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Grandparents and faith: A direct legacy that transcends generations

Importance of grandparents: Carmen Dean of Burnsville, Minn., helps her granddaughter, Ana Elizabeth Rodriguez, get ready for a procession at the start of a Mass to celebrate the feast of Our Lady of Guadalupe in this file photo from 2008. (OSV News photo/Dave Hrbacek, Catholic Spirit)
Carmen Dean of Burnsville, Minn., helps her granddaughter, Ana Elizabeth Rodriguez, get ready for a procession at the start of a Mass to celebrate the feast of Our Lady of Guadalupe in this file photo from 2008. (OSV News photo/Dave Hrbacek, Catholic Spirit)

By Silvio Cuéllar, OSV News

During my high school years, I lived with my grandmother Matilde. Sunday night was a sacred time when she would always take me to church. Back then, I lived in Santa Cruz de la Sierra, Bolivia, and we had two options to go to Mass: Our Lady of the Rosary Church, three blocks away, or the Salesians’ Maria Auxiliadora parish, a little further, five blocks away. During those years, it was my grandmother — who I’d see praying every night before going to sleep — who planted the seed of faith in my heart.

In his apostolic exhortation Amoris Laetitia, Pope Francis reminds us of the importance of grandparents in family life and how their role can be fundamental in transmitting the Catholic faith to future generations. The Holy Father invites us to reflect on the importance of this intergenerational connection and its impact on the spiritual growth of our families.

“Very often it is grandparents who ensure that the most important values are passed down to their grandchildren, and ‘many people can testify that they owe their initiation into the Christian life to their grandparents,’” noted the pope.

That was my experience, not only with my own abuelitas but also with my children’s grandparents.

My wife Becky and I were blessed to have my in-laws, Paul and Barbara, just 10 minutes from home. They were a great help to us, supporting us during the extracurricular activities of our seven children. They were always present at soccer tournaments, musical performances, plays and they are the ones who taught my children about the lives of the saints.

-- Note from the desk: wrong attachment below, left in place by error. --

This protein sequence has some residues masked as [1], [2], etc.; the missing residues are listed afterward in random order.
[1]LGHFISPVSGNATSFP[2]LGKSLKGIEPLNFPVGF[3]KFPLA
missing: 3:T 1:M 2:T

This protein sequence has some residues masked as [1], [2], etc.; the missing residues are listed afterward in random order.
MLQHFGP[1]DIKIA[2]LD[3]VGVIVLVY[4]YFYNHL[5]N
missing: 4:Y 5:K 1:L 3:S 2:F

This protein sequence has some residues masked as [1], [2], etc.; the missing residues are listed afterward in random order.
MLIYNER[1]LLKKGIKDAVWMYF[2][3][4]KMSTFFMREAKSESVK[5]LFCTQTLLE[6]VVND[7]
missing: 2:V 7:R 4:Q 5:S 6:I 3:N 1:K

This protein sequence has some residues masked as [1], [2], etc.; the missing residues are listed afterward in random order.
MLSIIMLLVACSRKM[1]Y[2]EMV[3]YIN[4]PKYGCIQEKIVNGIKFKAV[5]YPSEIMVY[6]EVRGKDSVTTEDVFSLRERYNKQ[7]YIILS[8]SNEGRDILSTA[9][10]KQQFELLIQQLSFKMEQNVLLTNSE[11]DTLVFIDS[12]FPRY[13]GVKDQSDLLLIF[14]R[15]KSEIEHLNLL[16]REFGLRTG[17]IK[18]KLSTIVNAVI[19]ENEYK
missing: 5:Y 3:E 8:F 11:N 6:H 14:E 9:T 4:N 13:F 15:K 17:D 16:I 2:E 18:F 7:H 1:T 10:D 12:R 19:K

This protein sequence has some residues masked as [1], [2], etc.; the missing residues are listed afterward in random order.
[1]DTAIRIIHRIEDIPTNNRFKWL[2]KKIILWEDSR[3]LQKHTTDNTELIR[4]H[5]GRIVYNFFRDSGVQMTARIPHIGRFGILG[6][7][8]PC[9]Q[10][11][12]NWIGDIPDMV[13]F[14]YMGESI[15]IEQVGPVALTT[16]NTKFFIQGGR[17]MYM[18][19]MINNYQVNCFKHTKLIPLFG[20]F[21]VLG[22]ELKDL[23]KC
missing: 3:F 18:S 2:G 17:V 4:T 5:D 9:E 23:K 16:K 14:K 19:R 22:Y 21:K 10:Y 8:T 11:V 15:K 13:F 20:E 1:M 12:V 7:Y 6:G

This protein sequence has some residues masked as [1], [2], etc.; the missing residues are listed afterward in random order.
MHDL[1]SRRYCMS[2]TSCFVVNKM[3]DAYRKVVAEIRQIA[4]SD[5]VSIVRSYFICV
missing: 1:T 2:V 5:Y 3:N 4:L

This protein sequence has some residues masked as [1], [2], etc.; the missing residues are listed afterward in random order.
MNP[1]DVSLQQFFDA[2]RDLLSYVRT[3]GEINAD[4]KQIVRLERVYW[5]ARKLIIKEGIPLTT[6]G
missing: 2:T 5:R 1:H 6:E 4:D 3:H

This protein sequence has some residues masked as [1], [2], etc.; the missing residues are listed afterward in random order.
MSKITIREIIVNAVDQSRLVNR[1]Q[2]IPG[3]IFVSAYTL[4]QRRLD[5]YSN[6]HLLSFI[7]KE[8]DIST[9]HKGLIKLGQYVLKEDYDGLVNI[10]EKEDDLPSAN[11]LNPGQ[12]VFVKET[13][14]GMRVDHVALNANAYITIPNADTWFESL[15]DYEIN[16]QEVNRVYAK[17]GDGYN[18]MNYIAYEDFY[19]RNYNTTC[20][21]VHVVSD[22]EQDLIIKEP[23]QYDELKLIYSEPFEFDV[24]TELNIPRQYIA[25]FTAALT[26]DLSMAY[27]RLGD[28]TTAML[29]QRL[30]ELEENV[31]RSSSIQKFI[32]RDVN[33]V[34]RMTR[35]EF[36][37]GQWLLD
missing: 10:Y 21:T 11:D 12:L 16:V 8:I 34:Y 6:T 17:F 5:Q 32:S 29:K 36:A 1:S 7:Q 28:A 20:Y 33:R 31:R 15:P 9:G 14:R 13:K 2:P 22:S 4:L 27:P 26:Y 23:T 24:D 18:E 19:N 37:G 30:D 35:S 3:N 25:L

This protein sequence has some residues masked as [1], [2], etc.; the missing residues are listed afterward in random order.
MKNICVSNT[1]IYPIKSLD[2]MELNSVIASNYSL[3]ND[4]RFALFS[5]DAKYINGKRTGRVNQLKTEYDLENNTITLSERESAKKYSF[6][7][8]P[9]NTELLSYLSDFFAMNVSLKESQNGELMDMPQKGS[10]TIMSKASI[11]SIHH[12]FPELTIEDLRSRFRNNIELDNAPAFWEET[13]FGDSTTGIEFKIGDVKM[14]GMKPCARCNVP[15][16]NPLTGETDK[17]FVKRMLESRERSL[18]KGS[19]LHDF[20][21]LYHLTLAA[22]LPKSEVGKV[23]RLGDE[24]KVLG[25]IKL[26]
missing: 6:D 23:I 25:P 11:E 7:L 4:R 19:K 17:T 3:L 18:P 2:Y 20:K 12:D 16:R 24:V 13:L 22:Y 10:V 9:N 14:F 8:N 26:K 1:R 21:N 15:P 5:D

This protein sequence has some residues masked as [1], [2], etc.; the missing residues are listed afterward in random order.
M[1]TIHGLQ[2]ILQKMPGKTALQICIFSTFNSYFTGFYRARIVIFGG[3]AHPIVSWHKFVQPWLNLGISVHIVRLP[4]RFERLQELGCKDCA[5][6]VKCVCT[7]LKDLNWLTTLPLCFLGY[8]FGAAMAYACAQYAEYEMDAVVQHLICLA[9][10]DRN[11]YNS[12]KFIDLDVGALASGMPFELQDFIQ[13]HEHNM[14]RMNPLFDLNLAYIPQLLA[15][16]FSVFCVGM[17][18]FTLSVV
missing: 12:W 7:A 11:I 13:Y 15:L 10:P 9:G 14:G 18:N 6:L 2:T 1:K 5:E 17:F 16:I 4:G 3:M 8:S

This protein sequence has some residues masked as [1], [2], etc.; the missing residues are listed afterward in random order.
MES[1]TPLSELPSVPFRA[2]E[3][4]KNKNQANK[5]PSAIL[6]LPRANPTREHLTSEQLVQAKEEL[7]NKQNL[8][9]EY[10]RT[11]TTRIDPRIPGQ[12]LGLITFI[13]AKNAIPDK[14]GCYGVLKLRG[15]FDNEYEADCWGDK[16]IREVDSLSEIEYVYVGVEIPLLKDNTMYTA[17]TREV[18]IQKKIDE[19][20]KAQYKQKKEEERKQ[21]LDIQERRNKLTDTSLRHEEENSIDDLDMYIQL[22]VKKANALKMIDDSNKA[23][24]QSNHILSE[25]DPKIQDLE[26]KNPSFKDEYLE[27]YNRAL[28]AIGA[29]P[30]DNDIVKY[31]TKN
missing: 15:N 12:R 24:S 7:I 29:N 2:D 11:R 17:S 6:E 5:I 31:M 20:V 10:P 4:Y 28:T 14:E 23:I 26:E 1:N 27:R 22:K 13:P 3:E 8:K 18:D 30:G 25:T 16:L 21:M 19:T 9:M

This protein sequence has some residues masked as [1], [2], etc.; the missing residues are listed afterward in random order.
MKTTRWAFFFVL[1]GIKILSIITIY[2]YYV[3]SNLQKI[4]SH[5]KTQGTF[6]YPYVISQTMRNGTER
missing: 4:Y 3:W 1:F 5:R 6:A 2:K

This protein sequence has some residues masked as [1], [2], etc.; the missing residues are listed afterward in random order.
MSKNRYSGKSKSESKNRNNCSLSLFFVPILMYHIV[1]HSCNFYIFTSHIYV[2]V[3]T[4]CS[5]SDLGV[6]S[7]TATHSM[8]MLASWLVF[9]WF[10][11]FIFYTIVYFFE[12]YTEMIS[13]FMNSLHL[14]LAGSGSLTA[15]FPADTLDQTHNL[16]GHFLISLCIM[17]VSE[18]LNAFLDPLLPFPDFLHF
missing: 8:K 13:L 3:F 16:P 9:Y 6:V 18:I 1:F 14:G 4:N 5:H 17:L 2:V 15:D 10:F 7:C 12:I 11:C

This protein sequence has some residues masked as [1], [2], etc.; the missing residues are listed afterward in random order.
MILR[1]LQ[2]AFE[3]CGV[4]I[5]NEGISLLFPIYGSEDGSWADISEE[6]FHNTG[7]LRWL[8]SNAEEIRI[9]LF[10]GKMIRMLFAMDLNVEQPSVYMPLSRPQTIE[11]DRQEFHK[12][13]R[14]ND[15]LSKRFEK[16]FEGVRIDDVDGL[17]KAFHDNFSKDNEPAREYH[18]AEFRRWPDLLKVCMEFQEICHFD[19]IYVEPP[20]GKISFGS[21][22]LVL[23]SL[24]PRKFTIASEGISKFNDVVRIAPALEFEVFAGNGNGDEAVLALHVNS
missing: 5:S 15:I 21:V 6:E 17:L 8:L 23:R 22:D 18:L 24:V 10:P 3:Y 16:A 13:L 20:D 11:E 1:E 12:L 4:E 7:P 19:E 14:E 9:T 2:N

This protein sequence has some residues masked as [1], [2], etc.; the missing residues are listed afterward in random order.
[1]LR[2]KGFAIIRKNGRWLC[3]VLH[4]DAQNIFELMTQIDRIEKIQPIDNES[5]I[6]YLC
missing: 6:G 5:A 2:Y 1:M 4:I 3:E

When involved in the lives of their grandchildren, grandparents can become the family’s treasure — their experience, wisdom and unconditional love can become an invaluable legacy that nurtures and strengthens family life.

Through their words, prayers and actions, grandparents can be beacons of spiritual light, guiding their grandchildren toward a deeper relationship with God and teaching them the value of prayer, mercy, forgiveness and Christian love.

The pope also wrote: “A family that fails to respect and cherish its grandparents, who are its living memory, is already in decline, whereas a family that remembers has a future.” In our modern society, where the elderly often end up alone and isolated, this is a great challenge.

Recently my dad had three strokes and had to be in a rehabilitation center twice, but it was very difficult for him to feel alone and away from the family. In that place, his mental health worsened, and he started to get depressed. Ultimately, my siblings and I decided to take him home and take turns nursing him, so he would not feel alone. There was no perfect solution but being at home gave him more tranquility and peace in his heart. Sadly, I was able to observe how many elderly people live in neglect and loneliness in rehabilitation centers for the elderly.

Grandparents can also be key pillars in the formation of a strong faith community, encouraging the passing on of family traditions and stories. In this regard, Pope Francis affirmed: “Listening to the elderly tell their stories is good for children and young people; it makes them feel connected to the living history of their families, their neighborhoods and their country.”

I was not able to share much with my grandparents since they passed away when I was very young, but I carry in my heart the many stories that my grandmothers told me. My grandmother Elsa used to tell me how she emigrated from a small town to the city. With a lot of effort and hard work, she was able to progress and own a hotel, restaurant and store. My grandmother Matilde would tell me fascinating stories about her great-great-grandfather, an adventurous explorer in northern Bolivia bordering the Amazon, looking for the trees to extract rubber, for making tires.

Grandparents have an essential role as transmitters of the faith. Their love, wisdom and testimony are invaluable gifts that can strengthen family ties and nurture the spirituality of future generations. At the same time, we must not leave them alone and isolated from our families, within what the pope calls a “throwaway culture.”

Let us take advantage of the treasure of our grandparents, their stories and their support, to build strong Catholic families and communities where elders are respected, and the faith is lived and transmitted with joy and love.

Silvio Cuéllar is a writer, liturgical music composer and journalist. He was coordinator of the Hispanic Ministry office and editor of the newspaper El Católico de Rhode Island, the newspaper of the Diocese of Providence.

(To read this column in Spanish, click here)

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